Sharing one of the oldest intersections in Shrewsbury, the Allen House (1754) is perhaps best known for its time as the Blue Ball Tavern. The house shares the intersection with Christ Church (1702), the Presbyterian Church (1735), and the Quakers Meetinghouse (1672).
Backstory and Context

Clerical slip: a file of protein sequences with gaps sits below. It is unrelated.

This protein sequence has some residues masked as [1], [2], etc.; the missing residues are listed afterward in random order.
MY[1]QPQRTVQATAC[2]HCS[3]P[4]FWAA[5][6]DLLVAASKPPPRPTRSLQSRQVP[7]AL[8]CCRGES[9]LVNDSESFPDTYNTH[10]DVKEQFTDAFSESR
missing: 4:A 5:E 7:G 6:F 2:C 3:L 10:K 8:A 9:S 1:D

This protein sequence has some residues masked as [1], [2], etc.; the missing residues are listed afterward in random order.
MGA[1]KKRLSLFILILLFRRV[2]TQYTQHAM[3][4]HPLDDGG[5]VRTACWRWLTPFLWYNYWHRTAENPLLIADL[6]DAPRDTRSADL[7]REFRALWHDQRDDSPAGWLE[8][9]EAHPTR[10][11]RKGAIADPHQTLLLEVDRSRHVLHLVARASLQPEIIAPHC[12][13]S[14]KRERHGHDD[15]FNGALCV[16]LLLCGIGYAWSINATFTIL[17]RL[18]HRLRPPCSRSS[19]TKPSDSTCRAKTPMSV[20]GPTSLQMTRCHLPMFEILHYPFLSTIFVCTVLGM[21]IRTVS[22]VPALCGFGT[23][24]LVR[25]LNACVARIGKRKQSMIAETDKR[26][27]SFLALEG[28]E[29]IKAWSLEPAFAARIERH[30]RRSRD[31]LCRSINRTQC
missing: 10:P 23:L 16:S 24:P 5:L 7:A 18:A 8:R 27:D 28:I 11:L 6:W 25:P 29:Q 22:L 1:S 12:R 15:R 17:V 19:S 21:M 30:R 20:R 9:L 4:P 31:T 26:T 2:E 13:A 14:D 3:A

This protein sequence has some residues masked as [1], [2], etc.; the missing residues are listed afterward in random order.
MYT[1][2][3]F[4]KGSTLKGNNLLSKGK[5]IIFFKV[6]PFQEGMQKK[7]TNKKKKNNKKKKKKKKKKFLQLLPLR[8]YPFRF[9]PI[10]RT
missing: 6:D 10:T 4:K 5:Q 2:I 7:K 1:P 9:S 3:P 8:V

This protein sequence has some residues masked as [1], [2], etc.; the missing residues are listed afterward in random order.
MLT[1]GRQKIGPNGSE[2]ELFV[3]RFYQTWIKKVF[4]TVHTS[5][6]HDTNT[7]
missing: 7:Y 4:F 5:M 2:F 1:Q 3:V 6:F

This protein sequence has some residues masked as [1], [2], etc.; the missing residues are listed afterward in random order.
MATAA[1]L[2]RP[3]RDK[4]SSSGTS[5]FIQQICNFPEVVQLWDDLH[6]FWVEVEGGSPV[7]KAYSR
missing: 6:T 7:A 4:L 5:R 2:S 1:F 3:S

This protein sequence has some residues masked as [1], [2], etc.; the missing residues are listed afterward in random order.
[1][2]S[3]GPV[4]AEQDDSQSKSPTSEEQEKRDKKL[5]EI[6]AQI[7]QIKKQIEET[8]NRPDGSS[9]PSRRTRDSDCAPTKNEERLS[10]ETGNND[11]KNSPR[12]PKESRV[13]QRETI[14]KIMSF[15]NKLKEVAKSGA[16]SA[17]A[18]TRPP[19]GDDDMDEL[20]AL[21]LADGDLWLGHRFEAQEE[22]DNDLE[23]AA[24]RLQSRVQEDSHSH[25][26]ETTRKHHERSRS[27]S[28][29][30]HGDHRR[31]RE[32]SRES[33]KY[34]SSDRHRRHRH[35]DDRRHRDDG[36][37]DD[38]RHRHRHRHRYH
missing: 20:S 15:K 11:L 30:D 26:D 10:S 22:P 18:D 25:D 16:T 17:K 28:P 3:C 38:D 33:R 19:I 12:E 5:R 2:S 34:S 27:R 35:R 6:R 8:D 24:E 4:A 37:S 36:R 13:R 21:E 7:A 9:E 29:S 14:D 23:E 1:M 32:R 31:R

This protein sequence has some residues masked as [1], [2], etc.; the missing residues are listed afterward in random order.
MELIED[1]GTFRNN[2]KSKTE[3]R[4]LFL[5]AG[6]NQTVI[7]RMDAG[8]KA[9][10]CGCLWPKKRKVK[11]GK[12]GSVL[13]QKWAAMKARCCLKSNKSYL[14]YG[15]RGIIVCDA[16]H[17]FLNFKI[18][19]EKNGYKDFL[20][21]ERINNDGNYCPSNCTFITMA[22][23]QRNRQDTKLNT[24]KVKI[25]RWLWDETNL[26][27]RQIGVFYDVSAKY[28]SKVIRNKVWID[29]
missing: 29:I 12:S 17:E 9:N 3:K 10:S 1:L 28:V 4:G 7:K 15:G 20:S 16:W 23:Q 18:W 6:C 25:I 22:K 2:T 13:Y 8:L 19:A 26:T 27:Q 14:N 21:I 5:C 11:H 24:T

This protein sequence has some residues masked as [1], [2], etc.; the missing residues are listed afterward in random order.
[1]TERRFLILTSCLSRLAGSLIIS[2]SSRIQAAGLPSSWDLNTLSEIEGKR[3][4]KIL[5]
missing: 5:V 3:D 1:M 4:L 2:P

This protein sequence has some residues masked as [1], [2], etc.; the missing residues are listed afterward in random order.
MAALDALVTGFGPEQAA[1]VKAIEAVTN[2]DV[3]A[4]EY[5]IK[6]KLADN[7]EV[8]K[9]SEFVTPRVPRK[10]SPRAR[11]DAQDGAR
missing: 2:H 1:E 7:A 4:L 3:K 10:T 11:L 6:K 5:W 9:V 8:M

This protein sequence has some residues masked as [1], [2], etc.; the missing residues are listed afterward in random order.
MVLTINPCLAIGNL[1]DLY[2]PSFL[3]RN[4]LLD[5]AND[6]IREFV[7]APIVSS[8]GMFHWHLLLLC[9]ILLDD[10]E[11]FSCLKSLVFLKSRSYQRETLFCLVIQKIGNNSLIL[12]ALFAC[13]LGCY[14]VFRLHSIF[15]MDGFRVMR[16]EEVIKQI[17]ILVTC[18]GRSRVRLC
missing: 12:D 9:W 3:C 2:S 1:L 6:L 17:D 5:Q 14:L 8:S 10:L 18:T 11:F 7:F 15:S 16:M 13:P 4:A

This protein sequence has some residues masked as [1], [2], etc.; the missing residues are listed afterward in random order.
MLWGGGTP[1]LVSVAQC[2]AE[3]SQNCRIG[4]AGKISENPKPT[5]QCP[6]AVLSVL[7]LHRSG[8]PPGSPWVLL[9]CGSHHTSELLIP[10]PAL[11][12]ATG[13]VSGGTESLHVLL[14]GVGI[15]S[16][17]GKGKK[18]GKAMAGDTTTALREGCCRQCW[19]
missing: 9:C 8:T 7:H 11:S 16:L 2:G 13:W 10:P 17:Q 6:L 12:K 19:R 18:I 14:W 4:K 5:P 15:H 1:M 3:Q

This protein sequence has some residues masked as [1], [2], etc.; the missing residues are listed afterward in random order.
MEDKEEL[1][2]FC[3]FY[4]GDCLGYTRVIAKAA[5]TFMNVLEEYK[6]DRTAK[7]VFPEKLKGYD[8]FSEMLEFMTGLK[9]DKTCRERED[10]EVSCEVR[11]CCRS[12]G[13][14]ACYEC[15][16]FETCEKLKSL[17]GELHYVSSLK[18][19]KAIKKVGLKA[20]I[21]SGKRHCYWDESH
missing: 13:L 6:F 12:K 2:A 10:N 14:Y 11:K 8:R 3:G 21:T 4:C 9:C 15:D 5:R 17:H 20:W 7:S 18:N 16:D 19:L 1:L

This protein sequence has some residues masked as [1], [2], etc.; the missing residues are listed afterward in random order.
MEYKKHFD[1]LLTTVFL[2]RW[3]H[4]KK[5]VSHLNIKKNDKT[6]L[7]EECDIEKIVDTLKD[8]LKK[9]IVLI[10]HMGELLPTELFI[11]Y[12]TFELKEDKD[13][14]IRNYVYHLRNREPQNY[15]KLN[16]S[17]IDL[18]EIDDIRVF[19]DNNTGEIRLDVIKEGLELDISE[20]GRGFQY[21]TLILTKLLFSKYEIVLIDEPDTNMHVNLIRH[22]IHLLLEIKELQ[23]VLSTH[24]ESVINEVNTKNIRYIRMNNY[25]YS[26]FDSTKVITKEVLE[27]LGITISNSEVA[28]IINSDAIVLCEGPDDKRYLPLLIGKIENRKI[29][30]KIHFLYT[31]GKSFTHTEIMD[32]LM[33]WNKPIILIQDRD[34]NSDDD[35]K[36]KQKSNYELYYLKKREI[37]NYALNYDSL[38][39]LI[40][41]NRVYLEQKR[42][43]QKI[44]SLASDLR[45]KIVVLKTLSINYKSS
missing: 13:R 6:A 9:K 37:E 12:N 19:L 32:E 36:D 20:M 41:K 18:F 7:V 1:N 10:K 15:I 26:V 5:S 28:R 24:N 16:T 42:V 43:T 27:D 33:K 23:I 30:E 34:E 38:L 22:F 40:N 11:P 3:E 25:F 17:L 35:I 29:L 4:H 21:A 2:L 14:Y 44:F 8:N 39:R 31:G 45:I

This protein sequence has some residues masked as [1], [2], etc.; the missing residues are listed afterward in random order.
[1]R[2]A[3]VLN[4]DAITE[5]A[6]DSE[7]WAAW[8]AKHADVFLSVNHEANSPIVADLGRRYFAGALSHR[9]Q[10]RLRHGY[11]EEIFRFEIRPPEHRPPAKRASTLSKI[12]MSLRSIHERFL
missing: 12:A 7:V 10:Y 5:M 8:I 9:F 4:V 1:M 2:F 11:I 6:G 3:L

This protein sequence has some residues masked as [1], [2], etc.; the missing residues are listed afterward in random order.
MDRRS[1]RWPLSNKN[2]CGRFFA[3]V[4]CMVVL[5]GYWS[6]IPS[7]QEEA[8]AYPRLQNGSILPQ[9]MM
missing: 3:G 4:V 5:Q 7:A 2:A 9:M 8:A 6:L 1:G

The Allen House land was first bought by a Quaker named Jadah Allen in 1680. Around 1754, the property was bought by Josiah Halstead and was turned into the Blue Ball Tavern. The Tavern occupancy lasted around sixty years, the consistent use of the house. That is the reason the place is currently staged as a tavern. During its time, the building sometimes acted as a courtroom, town hall, and post office. The Monmouth County Historical Association acquired the house in 1967, when one of the last private owners had moved out of the home. Only since fall of 2017 was the house considered the “Allen House.” The house contains two floors, but only the first floor is publicly accessible. The first floor contains a kitchen, tap room, and an office. The house is open every first weekend of the month to the public for tours and last about 45 minutes to an hour. The tours cost $5 for adults, seniors and students are $2.50, and members and children under the age of 5 are free.